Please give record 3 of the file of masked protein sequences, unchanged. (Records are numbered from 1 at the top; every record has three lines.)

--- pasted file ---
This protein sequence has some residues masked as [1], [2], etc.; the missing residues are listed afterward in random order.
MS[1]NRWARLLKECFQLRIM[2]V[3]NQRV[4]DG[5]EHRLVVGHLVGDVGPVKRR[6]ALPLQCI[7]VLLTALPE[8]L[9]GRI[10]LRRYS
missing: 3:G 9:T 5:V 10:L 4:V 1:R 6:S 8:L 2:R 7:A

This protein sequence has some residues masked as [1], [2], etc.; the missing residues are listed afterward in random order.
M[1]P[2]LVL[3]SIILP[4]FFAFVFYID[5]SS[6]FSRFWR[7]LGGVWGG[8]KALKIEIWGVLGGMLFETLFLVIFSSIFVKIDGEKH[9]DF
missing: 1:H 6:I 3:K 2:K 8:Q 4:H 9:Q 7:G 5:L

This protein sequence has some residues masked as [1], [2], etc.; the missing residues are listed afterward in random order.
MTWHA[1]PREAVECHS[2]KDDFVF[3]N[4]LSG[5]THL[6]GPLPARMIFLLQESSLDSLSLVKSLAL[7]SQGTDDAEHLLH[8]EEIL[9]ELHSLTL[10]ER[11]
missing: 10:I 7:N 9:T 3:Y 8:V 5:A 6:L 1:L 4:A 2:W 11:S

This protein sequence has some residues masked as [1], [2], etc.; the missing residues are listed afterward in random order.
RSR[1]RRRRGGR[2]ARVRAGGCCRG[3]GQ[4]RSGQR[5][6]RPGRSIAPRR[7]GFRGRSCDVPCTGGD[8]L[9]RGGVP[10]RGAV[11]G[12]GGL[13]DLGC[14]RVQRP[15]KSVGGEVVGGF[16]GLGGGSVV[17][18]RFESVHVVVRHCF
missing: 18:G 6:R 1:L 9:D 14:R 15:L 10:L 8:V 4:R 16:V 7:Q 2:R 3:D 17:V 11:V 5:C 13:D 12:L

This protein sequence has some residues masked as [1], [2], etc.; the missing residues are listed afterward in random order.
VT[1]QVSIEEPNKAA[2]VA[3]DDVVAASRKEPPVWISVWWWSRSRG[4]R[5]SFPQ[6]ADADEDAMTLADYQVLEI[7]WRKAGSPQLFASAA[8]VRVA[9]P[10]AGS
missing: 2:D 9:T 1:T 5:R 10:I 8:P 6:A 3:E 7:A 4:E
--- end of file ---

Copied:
This protein sequence has some residues masked as [1], [2], etc.; the missing residues are listed afterward in random order.
MTWHA[1]PREAVECHS[2]KDDFVF[3]N[4]LSG[5]THL[6]GPLPARMIFLLQESSLDSLSLVKSLAL[7]SQGTDDAEHLLH[8]EEIL[9]ELHSLTL[10]ER[11]
missing: 10:I 7:N 9:T 3:Y 8:V 5:A 6:L 1:L 4:A 2:W 11:S